Watches are all about oscillations and oscillators. A watch needs to have something inside it that moves in a way that can mark time. Since the fourteenth century, this has been a balance wheel, mounted on pivots and powered by a spring. The ‘tick, tick, tick…’ you hear when you hold a watch to your ear is the balance wheel swinging round, getting caught by the escapement and swinging back.
The more oscillations the wheel can make in a second, the more accurate the watch, by and large. As watchmakers and metallurgists have got cleverer, so balance wheels have got faster. The fastest mechanical watches today usually beat at around 36,000 beats per hour – around 10 per second – with a few specialist movements going a whole lick quicker.
But there’s only so fast a wheel can rotate before physics gets in the way. So watchmakers started looking for better, faster, oscillators. And that’s how they arrived at watches with a tiny piece of quartz as their oscillator.
Today, if you have a quartz watch on your wrist, the tiny quartz crystal tuning fork sealed in a vacuum inside is beating at 32,768 times a second. Get yourself a Grand Seiko quartz with a 9F movement and it’s so accurate you only need to set it when the clocks change.
But there was a stage between balance wheel and quartz that often gets forgotten – tuning fork watches.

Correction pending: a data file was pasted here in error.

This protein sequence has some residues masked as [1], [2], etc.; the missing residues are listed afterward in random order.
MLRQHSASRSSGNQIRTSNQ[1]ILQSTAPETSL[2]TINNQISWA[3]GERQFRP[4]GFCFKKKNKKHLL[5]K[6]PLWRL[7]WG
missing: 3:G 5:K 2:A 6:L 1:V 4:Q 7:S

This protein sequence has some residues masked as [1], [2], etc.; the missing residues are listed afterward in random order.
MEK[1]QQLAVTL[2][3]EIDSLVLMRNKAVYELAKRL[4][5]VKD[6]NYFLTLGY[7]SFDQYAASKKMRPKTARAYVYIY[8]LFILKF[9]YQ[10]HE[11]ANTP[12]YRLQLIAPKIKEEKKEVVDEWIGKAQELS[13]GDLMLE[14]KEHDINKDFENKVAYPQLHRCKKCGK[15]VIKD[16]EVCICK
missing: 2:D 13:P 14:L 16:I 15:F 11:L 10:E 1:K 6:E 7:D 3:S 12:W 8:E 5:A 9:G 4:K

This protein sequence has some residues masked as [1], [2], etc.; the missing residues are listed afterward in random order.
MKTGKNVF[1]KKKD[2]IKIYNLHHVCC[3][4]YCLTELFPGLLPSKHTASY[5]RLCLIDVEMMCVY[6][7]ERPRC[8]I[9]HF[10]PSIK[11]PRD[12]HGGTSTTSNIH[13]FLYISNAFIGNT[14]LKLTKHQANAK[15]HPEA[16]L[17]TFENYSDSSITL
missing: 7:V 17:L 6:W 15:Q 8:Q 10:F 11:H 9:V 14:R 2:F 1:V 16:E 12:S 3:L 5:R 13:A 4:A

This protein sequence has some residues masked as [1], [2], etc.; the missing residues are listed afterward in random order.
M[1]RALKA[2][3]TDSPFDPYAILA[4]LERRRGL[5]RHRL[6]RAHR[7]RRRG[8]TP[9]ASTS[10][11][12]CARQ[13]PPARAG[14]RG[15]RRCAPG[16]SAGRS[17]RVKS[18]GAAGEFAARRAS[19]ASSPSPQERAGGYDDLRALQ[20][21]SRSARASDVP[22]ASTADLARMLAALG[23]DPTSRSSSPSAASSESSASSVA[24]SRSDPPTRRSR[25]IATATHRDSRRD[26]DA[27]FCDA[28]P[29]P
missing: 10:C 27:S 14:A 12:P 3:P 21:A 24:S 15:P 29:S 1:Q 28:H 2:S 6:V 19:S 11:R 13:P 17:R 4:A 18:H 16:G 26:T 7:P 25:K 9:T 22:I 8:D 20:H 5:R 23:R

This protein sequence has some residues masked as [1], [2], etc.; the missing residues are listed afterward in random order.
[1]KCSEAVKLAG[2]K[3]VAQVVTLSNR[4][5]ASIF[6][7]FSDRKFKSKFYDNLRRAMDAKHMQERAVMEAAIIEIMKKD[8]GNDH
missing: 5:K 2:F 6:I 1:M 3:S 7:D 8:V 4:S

In 1953, sixteen years before Seiko’s first quartz watch, Arde Bulova and Max Hetzel collaborated to file the patent on a movement that used a tuning fork. This is the watch that became the Bulova Accutron. When the tuning fork vibrates in an Accutron, it moves a tiny ruby-tipped escapement that allows a 2.4mm diameter wheel to rotate, tooth by minute tooth. The second hand sweeps, rather than ticks, around the dial. And, rather than ticking, an Accutron hums.
With just 12 moving parts and a battery for power, the Accutron not only never needed winding, it was as accurate as its name suggests. A battery meant there was no decay in power each day as the spring lost tension. The tuning fork was practically impervious to positional errors.
Although the watch was accurate to just two seconds a day, this wasn’t that remarkable. There were already mechanical watches running at this sort of rate. But accurate watches had always been expensive, maintenance-intensive and relatively fragile. What marked the Accutron out as different was its price, its freedom from the need for regular maintenance and its ease of use. Accuracy had become democratic.
Accutrons have bounced along the bottom of the watch market since they fell out of favour in the 1970s. As quartz took over, the Accutron and its heirs, the Omega Megasonic cal. 1220 and 1230, the Swissonic and the HiSonic, became little more than curiosities. Now, they’re starting to become collectable in the mainstream. The skeleton Spaceview, the Astronaut and gold-cased models are beginning to fetch serious prices. Best not hang around if you want something historic in the watchbox that hums.